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The Regularized Fast Hartley Transform

by Jones, Keith.
Authors: SpringerLink (Online service) Series: Signals and Communication Technology, 1860-4862 Physical details: XVII, 200p. online resource. ISBN: 9048139171 Subject(s): Engineering. | Computer Communication Networks. | Mathematics. | Telecommunication. | Engineering. | Communications Engineering, Networks. | Computer Communication Networks. | Applications of Mathematics.
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E-Book E-Book AUM Main Library 621.382 (Browse Shelf) Not for loan

Background to Research -- Fast Solutions to Real-Data Discrete Fourier Transform -- The Discrete Hartley Transform -- Derivation of the Regularized Fast Hartley Transform -- Algorithm Design for Hardware-Based Computing Technologies -- Derivation of Area-Efficient and Scalable Parallel Architecture -- Design of Arithmetic Unit for Resource-Constrained Solution -- Computation of 2n-Point Real-Data Discrete Fourier Transform -- Applications of Regularized Fast Hartley Transform -- Summary and Conclusions.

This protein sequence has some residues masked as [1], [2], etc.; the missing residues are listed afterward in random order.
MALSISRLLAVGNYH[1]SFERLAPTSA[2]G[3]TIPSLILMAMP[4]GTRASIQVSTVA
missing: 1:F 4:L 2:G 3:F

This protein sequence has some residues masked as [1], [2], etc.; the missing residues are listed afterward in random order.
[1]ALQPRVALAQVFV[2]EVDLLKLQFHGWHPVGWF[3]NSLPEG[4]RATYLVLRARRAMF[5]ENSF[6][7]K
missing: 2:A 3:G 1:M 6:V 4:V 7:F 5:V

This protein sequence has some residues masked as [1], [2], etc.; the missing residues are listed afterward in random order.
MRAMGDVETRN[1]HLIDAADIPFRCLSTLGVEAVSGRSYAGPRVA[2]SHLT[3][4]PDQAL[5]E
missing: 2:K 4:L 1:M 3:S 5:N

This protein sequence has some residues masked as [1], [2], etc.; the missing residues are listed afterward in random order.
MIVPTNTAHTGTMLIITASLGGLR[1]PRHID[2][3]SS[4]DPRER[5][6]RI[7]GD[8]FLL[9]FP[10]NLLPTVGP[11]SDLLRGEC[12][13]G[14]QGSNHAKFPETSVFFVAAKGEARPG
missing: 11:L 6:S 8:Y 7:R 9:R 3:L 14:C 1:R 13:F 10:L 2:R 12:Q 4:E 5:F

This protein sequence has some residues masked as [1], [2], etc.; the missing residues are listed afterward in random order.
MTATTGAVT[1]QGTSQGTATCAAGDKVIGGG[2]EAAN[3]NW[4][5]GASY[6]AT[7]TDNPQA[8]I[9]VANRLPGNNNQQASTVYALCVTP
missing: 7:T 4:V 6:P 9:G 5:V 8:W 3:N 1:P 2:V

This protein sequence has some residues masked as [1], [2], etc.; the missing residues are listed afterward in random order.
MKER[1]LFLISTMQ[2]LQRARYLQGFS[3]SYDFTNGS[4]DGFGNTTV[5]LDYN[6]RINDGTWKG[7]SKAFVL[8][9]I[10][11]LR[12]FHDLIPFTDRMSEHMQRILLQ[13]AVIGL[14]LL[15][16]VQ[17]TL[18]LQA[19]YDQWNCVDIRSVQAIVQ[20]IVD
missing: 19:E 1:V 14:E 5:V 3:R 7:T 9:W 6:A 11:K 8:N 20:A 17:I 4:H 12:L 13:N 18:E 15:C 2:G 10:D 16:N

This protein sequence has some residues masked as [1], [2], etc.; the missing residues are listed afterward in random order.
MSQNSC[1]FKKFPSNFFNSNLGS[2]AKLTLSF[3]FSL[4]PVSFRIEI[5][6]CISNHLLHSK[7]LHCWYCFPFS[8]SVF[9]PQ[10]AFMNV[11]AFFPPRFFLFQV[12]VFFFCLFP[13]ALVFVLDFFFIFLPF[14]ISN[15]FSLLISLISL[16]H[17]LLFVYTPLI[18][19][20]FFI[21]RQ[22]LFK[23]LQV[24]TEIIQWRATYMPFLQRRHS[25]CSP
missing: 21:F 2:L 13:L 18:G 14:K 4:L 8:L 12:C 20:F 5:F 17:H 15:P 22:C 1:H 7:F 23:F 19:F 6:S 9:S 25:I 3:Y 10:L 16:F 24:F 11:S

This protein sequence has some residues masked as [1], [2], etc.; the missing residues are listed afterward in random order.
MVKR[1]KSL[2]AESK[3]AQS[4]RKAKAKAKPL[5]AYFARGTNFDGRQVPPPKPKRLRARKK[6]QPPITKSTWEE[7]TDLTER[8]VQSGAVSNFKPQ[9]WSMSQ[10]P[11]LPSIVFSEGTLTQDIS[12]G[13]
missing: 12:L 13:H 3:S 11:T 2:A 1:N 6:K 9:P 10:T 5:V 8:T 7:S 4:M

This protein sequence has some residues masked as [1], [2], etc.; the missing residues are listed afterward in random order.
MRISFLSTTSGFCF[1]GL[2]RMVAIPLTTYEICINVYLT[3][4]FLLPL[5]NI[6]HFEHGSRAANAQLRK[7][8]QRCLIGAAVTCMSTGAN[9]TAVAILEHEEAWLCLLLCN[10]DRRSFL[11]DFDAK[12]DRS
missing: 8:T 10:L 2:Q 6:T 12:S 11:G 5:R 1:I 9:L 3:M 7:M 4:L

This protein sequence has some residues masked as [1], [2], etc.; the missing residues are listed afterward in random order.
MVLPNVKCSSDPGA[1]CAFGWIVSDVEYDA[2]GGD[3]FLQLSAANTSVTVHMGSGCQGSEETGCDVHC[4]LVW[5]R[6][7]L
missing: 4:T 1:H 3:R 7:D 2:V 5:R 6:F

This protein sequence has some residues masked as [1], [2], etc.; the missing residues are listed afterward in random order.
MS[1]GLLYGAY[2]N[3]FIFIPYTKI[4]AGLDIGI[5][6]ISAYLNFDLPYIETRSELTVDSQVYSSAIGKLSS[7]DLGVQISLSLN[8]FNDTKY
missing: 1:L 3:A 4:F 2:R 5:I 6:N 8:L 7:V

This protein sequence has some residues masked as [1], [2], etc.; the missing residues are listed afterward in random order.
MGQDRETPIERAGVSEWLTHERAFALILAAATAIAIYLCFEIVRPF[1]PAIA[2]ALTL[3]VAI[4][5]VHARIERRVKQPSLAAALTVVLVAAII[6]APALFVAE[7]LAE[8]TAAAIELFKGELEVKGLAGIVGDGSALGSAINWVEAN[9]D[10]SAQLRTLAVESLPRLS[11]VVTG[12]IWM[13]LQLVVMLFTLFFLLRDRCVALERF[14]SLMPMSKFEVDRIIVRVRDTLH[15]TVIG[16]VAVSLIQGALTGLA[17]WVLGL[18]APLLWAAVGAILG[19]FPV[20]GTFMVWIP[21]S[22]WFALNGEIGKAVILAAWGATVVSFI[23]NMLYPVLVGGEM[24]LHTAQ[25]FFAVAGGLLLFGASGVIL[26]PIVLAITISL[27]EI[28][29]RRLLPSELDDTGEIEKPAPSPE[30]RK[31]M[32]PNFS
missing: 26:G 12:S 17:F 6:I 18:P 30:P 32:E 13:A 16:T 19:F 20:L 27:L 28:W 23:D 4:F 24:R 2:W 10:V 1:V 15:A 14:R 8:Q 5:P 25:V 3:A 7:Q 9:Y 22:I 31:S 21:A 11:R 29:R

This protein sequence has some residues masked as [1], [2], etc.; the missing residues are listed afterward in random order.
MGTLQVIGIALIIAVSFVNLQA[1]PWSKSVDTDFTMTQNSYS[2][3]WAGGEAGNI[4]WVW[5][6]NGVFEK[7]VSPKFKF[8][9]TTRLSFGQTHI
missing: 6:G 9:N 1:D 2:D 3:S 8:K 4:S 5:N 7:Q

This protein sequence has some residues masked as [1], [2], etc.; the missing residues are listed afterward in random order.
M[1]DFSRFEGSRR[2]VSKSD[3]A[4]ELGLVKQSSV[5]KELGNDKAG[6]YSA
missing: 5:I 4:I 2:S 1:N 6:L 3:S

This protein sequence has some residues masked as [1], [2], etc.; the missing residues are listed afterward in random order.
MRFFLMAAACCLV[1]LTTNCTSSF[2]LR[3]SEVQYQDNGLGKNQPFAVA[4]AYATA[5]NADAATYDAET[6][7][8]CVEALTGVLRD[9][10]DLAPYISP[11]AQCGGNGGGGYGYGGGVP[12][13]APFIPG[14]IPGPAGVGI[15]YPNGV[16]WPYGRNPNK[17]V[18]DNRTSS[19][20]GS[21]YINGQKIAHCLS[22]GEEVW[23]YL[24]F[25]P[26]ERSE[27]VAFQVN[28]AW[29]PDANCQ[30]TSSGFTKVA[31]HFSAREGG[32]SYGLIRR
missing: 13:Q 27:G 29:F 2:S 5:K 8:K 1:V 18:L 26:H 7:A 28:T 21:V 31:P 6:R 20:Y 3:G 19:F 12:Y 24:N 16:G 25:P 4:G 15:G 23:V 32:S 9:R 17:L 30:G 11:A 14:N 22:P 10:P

When designing high-performance DSP systems for implementation with silicon-based computing technology, the oft-encountered problem of the real-data DFT is typically addressed by exploiting an existing complex-data FFT, which can easily result in an overly complex and resource-hungry solution. The research described in The Regularized Fast Hartley Transform: Optimal Formulation of Real-Data Fast Fourier Transform for Silicon-Based Implementation in Resource-Constrained Environments deals with the problem by exploiting directly the real-valued nature of the data and is targeted at those real-world applications, such as mobile communications, where size and power constraints play key roles in the design and implementation of an optimal solution. The Regularized Fast Hartley Transform provides the reader with the tools necessary to both understand the proposed new formulation and to implement simple design variations that offer clear implementational advantages, both practical and theoretical, over more conventional complex-data solutions to the problem. The highly-parallel formulation described is shown to lead to scalable and device-independent solutions to the latency-constrained version of the problem which are able to optimize the use of the available silicon resources, and thus to maximize the achievable computational density, thereby making the solution a genuine advance in the design and implementation of high-performance parallel FFT algorithms.

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